Daddy was responsible for hiring new lawyers for his department. He interviewed a young Yale Law grad named Sondra Kaplan. And married her a year later! She moved in with Daddy and his elderly female relatives. A year later she lost her eyesight (Multiple Sclerosis, undiagnosed: she made a partial recovery) and went into the hospital. Agnes developed congestive heart failure and went into the hospital as well. Sophie, who was in her late ’90s and still sharp as a tack, knew that the hospital was where you went to die so she offered Daddy her sympathy: “You poor dear, losing them both at once!” She was astonished when Mother came home. Agnes did not. Daddy locked himself alone in his room and cried all night. That is the only time I have ever known of him crying – I certainly never saw such a thing.
Sophie lived one more year, still cooking and doing dishes until her last 6 months. And after she died my parents started a family. First me. And finally Daddy had life all figured out – he loved living in DC, he was happy at his job, and most of his dramas were quiet. Then my sister Anne was born, and it all came apart. Anne is profoundly autistic. Daddy knew, immediately, that Anne would require financial support far beyond his modest salary, so he accepted a partnership in a Philadelphia law firm and we moved to Villanova, PA.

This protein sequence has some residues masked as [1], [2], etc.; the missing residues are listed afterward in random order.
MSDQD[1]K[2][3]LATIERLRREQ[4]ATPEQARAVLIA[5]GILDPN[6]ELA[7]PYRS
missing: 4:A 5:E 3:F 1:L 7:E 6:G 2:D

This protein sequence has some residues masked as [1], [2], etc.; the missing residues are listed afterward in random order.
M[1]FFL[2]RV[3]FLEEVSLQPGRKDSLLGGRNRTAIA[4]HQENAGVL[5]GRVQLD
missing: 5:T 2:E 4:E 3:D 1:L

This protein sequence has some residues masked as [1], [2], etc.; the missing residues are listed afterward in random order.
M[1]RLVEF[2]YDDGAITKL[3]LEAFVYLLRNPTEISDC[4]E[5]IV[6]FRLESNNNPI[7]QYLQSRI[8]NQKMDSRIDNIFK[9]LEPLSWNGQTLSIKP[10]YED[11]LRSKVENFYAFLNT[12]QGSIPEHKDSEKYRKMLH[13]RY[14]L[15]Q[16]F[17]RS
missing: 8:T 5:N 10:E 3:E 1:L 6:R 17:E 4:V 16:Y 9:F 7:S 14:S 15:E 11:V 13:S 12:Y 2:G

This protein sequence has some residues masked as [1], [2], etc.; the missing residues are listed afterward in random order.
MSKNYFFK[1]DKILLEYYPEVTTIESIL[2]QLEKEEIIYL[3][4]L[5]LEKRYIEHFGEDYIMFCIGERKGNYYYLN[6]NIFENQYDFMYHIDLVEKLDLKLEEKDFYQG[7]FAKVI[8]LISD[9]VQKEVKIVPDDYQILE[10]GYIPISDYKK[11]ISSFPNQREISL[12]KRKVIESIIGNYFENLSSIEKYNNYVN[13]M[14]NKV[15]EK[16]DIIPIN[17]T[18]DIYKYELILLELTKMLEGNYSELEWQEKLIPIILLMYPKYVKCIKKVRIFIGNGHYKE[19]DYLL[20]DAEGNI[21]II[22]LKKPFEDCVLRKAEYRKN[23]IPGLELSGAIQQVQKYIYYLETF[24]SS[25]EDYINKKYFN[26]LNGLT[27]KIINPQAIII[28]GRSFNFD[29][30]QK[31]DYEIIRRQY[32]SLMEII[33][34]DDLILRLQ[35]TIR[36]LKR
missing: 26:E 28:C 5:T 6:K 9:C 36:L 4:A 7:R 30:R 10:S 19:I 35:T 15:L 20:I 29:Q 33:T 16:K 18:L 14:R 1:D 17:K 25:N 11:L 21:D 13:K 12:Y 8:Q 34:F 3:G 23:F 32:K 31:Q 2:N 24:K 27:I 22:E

I remember remarkably little about my first decade. I know that my sister was feral for about 7 years until the stelazine and thorazine began to modify her behavior. We had family therapy. Anne rocked back and forth, my parents fought, I was ignored. Daddy spent long hours at work, joined the Racquet Club, and played the piano. Mother joined the league of Women Voters and suffered various attacks and long-term effects of her MS, while doctors told her at was all psychosomatic. I went to the Episcopal Academy, where I discovered choir singing but was otherwise an outcast.
Mother used to spend most of her weekends in bed, suffering from MS-induced exhaustion and depression. Daddy and I were on our own, and we had our routines. The Saturday trip to the cheese shop for French bread, Gouda, and Tiptree Little Scarlet. Trout fishing, in season – he fished, I sat on a rock and read. I was no outdoorsman, which I think was a great disappointment to him. But singing – that we shared. We would sit at night in the kitchen, him with Bourbon and me with milk, and he would teach me folk songs and how to improvise harmony. The first two Peter, Paul & Mary albums were our textbook. And he told me stories about his youth, too many of which I have muddled or forgotten. And one night in October of 1973 he told me it was time for me to make friends my own age because he wouldn’t be around forever. And I cried and asked him not to say such a thing. But three days later he died in his sleep. What did he die of? All the cigarettes? All the disappointments? All the unlived passions he suppressed to be the most dutiful son and then the burdened husband and father? I was 15 and we had no yet fought the battle of my becoming my own person. So much I want to ask, to know. So much I miss you. Happy 100th birthday my honored Father. Your memory is for a blessing.